Of Amazon & Potemkin villages
It would be a hilarious comment if it weren’t so anathema to sound public policy.
The CEO of the Allegheny Conference on Community Development tells the Post-Gazette that Amazon has told Pittsburgh officials that their refusal to publicly release any details about their finalist bid for the retailing giant’s second headquarters outside Seattle has been a point in their favor.
“They’ve said to us … ‘We’ve really enjoyed working with Pittsburgh because you’ve actually done this under the radar and had an authentic conversation,’” said Stefani Pashman.
One can only bet Amazon does.
Non-disclosure now allows it to cut a deal with public officials — and not so public officials serving as something of a shadow government in this matter — that more easily can be force-fed down taxpayers’ throats with pre-determined “public” votes following show “debates.”
Treating taxpayers as rubes certainly is not sound public policy.
Both The Philadelphia Inquirer and The Patriot-News of Harrisburg have penned sharp – that is, well-written and biting – editorials about the unacceptable secrecy cloaking what the Commonwealth of Pennsylvania, Pittsburgh, Allegheny County and Philadelphia have offered in incentives to Amazon to locate their second headquarters in their respective jurisdictions.
The Inky not only chides state officials for using dubious rationales for keeping the pledging of public dollars hush-hush, it slams them for using more public dollars to fight state Office of Open Records rulings that such information of course is public.
No one knows much of what Pittsburgh, Allegheny County and Philly have offered. But there have been reports that the commonwealth has pledged $1 billion in tax incentives. Details? Go away, public.
Just about every public official involved in this charade argues that this is how the people’s business must be done, that the public will get to see terms of the deal once, and if, the deal gets done.
Opined The Inquirer: “That’s like a car salesman telling you he’ll let you test drive your new ride after you sign the contract to buy it.”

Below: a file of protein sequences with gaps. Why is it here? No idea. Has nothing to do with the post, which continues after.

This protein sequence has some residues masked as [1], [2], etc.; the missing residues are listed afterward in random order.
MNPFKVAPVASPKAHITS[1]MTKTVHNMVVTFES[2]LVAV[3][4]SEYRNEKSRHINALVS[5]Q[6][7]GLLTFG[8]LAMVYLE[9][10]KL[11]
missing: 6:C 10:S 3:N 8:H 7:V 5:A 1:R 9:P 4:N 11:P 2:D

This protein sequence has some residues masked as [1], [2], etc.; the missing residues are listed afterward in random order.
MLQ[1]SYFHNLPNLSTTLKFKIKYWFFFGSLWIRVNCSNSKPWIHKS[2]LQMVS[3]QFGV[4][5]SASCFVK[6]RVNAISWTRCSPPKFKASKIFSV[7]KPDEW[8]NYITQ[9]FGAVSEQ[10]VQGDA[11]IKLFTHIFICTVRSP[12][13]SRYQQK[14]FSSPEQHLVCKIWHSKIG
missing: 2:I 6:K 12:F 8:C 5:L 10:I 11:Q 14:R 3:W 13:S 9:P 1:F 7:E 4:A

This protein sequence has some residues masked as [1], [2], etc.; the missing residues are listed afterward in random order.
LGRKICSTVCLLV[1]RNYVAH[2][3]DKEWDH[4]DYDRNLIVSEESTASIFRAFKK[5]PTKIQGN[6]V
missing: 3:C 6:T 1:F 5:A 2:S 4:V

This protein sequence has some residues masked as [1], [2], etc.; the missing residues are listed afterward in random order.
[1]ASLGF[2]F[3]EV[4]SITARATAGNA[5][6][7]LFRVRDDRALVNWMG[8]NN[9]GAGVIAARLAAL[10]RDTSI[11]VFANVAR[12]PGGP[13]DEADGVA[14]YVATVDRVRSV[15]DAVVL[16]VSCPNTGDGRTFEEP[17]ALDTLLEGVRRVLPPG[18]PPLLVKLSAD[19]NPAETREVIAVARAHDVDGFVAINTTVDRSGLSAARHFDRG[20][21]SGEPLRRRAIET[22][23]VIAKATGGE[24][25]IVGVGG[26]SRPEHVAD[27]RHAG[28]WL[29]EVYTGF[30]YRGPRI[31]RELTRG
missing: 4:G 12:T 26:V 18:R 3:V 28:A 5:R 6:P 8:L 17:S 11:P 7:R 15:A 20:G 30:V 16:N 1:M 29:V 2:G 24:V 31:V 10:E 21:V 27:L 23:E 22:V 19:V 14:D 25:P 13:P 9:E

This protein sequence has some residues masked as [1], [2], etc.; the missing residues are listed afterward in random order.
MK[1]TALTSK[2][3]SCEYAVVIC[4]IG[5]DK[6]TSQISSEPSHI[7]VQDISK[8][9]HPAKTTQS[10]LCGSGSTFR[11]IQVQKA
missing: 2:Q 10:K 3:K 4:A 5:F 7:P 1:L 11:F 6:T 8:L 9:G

And as The Patriot-News put it: “The taxpayers deserve to know how their money is being spent. The administration (of Gov. Tom Wolf) is insulting them by spending their money to keep them from finding out.
“Drop the lawsuit and open the books, Governor. Pennsylvanians can decide for themselves if this is a Prime deal or not,” the Harrisburg paper puts it.
And as KDKA’s Mike Pintek has repeatedly said, paraphrasing it: These deals must be really outrageous or these public officials wouldn’t be going to such lengths to hide the details.
Public money is being pledged. Public officials have pledged it. The public has every right to know. Now.
Allegheny County Chief Executive Rich Fitzgerald, meeting with Tribune-Review editors this week, says Amazon officials had lots of questions about what Greater Pittsburgh has to offer.
But, as the Trib story put it, “very few (questions) about the tax breaks the e-commerce giant would receive by building its second headquarters here.”
So, if it’s not a very big deal to Amazon, why the continued opaqueness from practitioners of perverted public policy? Refer to the opening item in today’s At Large, of course.
Fitzgerald also reiterated to the Trib that any incentive would need approval from Allegheny County Council, and public hearings would be held.
As if a repeat of the rubber-stamping and lip service we saw in The Great Stadiums Debate of two decades ago is acceptable?
“Trust us,” our public officials appear to be saying. But past being prologue, no base line of trust exists. Sound public policy demands transparency. When the people’s agents cloak the public from its own business, the concept of trust has been defiled.
“NBC Nightly News with Lester Holt” broadcasts from Pittsburgh on Thursday evening. It’s reportedly looking at the Erstwhile Steel City’s “tech transformation,” the Post-Gazette reports.
As Holt himself says, “we’re looking at the incredible transformation to a new economy and embracing Uber and tech-oriented companies, and what can be learned from other communities looking to make a similar tech transition.”
But what will viewers actually see? Will they see the rah-rah-sis-boom-bah Pittsburgh, as staged by chamber of commerce-types? Or will they see a balanced view of Pittsburgh’s transformation – one including a look at its failing public school system and its long-neglected water and sewer infrastructure?
To truly prosper, to progress in reality, Pittsburgh can ill-afford to promote a Potemkin village. “Honesty is but an art to seem so,” once wrote John Marston, the English dramatist and satirist of the early Jacobean era. But employing smoke and mirrors has no place in sound public policy.
Colin McNickle is a senior fellow and media specialist at the Allegheny Institute for Public Policy (firstname.lastname@example.org).